The Dangers of Over-Communicating

Finding the balance

by Mark Entzminger/ April 11, 2016

Most church leaders would agree that communication with parents is more of an art than a science. However, we often fail to realize that just because a little is good, does not mean a lot would be better. This is particularly true of communication.

Many would argue that too much communication is better than too little communicating. However, I would disagree. If our goal is to ensure parents are fully equipped to disciple their children and that they will want to utilize the services of the church, then over-communicating can be just as dangerous as under-communicating.

Consider the following consequences of tipping the scales toward too much communication.

  1. Too many voices make it hard to hear what is most critical. In many instances parents will want to make sure they don’t miss an opportunity for their child, but they are also interested in ministry opportunities for other areas. If they receive messages about the children’s department, the youth department, adult Bible studies, and any other churchwide communication, all the messages can end up competing for time and attention. This may cause the most important communication to be received as equal with less important information.
  2. Too much communication with inconsistency makes it unreliable. If the model of sending a message to families when it’s on your mind has been your practice you might end up flooding families with communication one week and then having a drought another week. Parents want to know they can count on the message being what they need when they need it. It’s important to create a rhythm of when you will deliver messages, and to discipline yourself to not send things just when they are on your mind. If the communication is really as important as you want them to believe, then make sure you take the time to treat it with importance.
  3. Too many appeals and too much repetition can cause people to disengage. Our goal as a church is to equip parents to disciple in the home. However, we also need their support when it comes to weekly ministry and special events. This requires communication of deadlines and details. However, when our strategy is not built with the busy parent and/or leader in mind, we can often flip the model from investing in their development to depending on their investment. When this is done only through group communication, it begins to indicate to the parent they are only important to their church when they perform what the church needs.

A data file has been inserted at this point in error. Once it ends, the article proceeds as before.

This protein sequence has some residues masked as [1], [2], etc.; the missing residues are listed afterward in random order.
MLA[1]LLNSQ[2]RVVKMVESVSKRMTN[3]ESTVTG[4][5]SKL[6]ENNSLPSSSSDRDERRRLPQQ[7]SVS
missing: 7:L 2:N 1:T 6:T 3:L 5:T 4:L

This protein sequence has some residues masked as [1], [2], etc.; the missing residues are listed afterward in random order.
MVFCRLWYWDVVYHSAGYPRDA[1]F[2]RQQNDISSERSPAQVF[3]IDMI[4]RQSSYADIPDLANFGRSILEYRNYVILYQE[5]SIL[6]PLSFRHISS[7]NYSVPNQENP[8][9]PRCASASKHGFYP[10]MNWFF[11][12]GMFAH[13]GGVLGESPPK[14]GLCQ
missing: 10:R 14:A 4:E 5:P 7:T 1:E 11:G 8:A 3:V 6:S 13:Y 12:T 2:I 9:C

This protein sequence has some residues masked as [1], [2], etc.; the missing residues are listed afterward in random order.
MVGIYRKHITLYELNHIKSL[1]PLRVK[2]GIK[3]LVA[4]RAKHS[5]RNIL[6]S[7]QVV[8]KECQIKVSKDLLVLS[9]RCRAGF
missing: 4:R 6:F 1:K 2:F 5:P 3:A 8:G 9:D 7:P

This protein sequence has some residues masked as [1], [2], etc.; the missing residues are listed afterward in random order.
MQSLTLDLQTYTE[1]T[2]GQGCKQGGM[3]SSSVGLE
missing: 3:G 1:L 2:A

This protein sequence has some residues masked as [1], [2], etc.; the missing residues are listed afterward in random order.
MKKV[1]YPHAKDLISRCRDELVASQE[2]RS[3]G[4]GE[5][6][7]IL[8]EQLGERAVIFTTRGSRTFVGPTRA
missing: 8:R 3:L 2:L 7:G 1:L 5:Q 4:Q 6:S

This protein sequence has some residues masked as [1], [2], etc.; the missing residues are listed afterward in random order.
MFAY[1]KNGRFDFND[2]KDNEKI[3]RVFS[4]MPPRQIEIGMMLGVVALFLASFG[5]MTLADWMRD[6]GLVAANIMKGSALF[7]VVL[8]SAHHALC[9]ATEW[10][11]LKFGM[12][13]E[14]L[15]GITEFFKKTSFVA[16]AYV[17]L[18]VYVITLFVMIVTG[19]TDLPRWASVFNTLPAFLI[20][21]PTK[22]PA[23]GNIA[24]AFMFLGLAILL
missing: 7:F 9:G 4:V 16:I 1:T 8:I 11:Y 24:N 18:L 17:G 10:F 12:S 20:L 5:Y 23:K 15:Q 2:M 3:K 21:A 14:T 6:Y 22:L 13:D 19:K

So what is the solution? Each church is different, but consider the following recommendations if you think your church may be over-communicating with parents on a regular basis.

  1. Consider a churchwide strategy. Discuss the most important messages that need to go out to the largest groups of people. The goal is to to get all the various ministry representatives to buy into a churchwide communication policy. Ensure that each ministry area gives their input and content to the policy. They are key stakeholders and may already have well-defined strategies that can be merged into a churchwide plan. For instance, if all parents of children living in the home are on one communication list, then you can promote all summer camp opportunities at the same time.
  2. Don’t forget the personal touch. The danger of text, Twitter, Facebook, and e-mail is that they depersonalize the relationship between the church and the parent. This is a dangerous place to be, because people are more likely to disengage or become distant when if they feel they are not important enough for a personal contact. This may seem like an impossible task at first, but in reality, personal conversations (over the phone or in person) are far more likely to maintain the relationship in the long-term. As a result, the team will become larger, and the sense of importance and satisfaction will rise among leaders and parents.
  3. Create a simple description of how you will use different forms of communication. An example is shown below.
  • Personal conversation—when looking for a higher level of commitment.
  • Personal e-mail—when asynchronous communication and dialogue is okay.
  • Group e-mail—for details that must be updated regularly.
  • Website—for details that remain static for a period of time.
  • Text—for elements that need immediate response with low commitment.
  • Meetings—when none of the other forms of communication will satisfy the need.